While the issuance of guidelines from a federal agency is critical, guidance alone is insufficient to improve patient care. A strategy for widespread distribution and adoption of the recommendations by relevant professional organizations and teaching institutions must be part of the plan from the start. A federal commitment is necessary to fund the professional organizations that can disseminate the information to their members. Additionally, federal funds are necessary for the development of novel evidence-based continuing education programs that update practitioners' knowledge and translate into a change in actual clinical practice.

CDC is poised to partner seamlessly with professional organizations to disseminate information about these new guidelines and also to assure that the guidelines fulfill their promise for changing clinical practice. By partnering with organizations using novel educational platforms designed to measure the impact and effectiveness of educational interventions, CDC can maximize its efforts to help ensure that evidence-based research and guidelines are translated into clinical practice.

In the April, 2010 Contraception editorial, Shields and Higginbotham4 wrote about the need to improve patient care through collaborative partnerships that translate research into guidelines that are integrated into continuing professional education. Leaders at the Association of Reproductive Health Professionals (ARHP) and the Society of Family Planning (SFP) are committed to developing evidence-based clinical guidelines to improve clinical practice through novel educational platforms and systems change. ARHP and SFP endorse a systems approach to improve the reproductive health of all people via new and vital collaborations among federal agencies, research institutions, academic societies, professional education organizations, advocates and health care providers.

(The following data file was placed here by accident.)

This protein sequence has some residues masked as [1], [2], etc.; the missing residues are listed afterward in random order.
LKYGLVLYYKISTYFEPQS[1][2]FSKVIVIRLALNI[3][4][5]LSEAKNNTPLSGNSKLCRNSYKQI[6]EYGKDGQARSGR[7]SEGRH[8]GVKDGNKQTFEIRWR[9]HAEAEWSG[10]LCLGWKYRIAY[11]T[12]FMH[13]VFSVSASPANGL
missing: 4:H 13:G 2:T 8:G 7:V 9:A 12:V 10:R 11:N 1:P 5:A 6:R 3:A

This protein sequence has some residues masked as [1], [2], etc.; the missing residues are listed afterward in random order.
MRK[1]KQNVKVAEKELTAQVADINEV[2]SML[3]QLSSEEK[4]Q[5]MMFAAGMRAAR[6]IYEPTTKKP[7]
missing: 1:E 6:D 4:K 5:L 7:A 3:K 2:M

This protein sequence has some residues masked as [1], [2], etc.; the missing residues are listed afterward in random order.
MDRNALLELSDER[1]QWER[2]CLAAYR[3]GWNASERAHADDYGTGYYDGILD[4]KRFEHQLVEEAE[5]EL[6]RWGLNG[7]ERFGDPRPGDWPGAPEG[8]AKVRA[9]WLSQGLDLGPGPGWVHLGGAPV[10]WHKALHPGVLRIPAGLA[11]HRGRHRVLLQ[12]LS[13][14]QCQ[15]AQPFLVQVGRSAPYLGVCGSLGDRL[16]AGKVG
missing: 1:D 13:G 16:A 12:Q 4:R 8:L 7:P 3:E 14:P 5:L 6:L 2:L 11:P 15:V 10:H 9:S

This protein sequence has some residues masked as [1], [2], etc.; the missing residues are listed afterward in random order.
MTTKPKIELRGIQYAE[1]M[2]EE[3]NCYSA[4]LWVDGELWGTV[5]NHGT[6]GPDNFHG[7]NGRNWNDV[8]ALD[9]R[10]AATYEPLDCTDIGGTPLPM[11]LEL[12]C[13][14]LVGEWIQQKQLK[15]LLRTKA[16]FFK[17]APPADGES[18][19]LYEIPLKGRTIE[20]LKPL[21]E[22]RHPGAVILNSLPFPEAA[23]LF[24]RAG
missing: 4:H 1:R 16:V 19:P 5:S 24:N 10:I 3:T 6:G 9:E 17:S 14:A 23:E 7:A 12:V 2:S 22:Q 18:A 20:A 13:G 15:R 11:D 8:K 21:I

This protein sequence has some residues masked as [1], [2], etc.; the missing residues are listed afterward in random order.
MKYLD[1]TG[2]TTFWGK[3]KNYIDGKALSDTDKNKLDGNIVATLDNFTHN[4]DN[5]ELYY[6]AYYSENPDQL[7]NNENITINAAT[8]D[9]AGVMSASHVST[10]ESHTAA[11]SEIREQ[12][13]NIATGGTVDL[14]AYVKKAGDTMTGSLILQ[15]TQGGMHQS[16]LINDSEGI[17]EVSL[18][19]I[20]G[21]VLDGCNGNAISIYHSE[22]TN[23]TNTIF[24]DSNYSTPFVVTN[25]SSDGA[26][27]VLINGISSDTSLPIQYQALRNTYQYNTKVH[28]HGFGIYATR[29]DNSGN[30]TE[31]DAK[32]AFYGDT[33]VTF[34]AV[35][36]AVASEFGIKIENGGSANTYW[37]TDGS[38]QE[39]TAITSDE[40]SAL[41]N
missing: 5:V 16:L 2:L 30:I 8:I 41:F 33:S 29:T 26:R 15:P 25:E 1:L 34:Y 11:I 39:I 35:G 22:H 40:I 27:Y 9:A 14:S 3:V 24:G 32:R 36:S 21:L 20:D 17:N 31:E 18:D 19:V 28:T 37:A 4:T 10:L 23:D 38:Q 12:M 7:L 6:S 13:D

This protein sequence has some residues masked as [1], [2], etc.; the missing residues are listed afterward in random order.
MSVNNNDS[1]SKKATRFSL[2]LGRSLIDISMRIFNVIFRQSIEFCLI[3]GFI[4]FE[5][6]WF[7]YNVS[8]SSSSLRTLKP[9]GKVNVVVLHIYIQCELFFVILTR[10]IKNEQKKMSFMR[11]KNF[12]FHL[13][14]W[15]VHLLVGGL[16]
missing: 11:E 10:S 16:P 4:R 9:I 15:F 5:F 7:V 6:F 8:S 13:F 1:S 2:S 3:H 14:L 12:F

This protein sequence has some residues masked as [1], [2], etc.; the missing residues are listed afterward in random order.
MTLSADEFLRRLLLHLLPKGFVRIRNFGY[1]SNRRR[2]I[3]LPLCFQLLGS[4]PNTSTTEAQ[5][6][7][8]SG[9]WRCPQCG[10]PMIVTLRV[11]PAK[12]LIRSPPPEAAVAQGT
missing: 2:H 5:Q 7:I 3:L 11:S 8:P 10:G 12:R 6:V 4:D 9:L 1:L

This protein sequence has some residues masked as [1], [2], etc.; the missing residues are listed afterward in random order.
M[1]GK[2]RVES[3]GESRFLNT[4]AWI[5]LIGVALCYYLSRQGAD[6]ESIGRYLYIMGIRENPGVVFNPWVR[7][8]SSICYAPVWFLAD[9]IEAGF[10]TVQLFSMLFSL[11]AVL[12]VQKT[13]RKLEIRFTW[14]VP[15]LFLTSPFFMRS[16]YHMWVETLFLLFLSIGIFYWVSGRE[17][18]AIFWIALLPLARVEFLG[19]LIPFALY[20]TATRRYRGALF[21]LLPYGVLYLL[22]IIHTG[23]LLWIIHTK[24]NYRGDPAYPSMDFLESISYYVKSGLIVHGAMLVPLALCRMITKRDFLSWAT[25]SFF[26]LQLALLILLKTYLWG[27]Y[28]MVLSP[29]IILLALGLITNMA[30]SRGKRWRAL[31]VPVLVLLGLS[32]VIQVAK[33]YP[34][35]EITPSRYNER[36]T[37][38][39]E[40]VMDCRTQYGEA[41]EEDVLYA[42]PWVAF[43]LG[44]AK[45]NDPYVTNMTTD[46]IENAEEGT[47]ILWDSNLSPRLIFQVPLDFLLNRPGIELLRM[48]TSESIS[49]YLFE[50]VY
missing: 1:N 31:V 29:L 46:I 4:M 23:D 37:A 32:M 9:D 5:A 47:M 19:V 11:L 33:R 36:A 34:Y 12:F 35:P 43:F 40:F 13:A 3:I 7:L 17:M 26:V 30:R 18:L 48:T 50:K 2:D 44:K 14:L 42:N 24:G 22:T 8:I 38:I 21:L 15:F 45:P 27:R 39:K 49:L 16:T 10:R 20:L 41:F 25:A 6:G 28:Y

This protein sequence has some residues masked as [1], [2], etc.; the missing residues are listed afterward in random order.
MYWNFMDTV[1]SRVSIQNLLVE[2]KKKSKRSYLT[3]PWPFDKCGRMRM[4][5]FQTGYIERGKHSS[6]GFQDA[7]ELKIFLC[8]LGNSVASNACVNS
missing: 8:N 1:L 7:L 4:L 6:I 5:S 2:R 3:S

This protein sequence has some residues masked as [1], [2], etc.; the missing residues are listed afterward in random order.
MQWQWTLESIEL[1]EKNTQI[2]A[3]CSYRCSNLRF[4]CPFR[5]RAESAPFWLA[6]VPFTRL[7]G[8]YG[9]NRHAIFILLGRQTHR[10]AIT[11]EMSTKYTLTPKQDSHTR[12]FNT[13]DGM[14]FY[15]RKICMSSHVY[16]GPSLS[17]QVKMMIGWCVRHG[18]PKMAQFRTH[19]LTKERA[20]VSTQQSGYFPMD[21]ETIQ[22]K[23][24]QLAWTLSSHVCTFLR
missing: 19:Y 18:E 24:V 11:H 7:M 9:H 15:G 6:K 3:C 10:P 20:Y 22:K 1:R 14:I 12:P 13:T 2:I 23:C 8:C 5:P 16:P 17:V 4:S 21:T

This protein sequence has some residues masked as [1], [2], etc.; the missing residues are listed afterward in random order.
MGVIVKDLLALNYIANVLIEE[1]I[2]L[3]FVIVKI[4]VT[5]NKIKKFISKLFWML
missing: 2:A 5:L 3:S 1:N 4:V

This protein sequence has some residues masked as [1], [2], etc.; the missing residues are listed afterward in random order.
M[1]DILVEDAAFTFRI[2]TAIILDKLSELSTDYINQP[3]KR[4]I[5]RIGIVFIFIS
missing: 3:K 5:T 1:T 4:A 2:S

Federal agencies, medical professional societies and organizations dedicated to promoting the best in evidence-based, peer-reviewed medical education have the greatest impact when working collaboratively. As a team, we can conduct research, pursue training, formulate curricula, establish guidelines, develop continuing education and provide clinical care in order to reduce and manage unintended pregnancy. CDC, ARHP and SFP have a unique and historic opportunity to work collaboratively to guide the development of effective training programs, professional education and policy activities to improve the health of US families.

1. Next steps for each organization can include 

1.1. Centers for Disease Control and Prevention 

CDC will work closely with its partners, including other federal agencies and professional and service organizations, to widely disseminate and implement this new guidance. Strategies include dissemination through professional organizations, presentations at professional conferences of family planning and other health care providers, publications in peer-review journals and professional newsletters and development of training tools and job aids to assist providers in using the US MEC. CDC plans to evaluate the effect of the guidance through surveys of health care providers' attitudes and practices.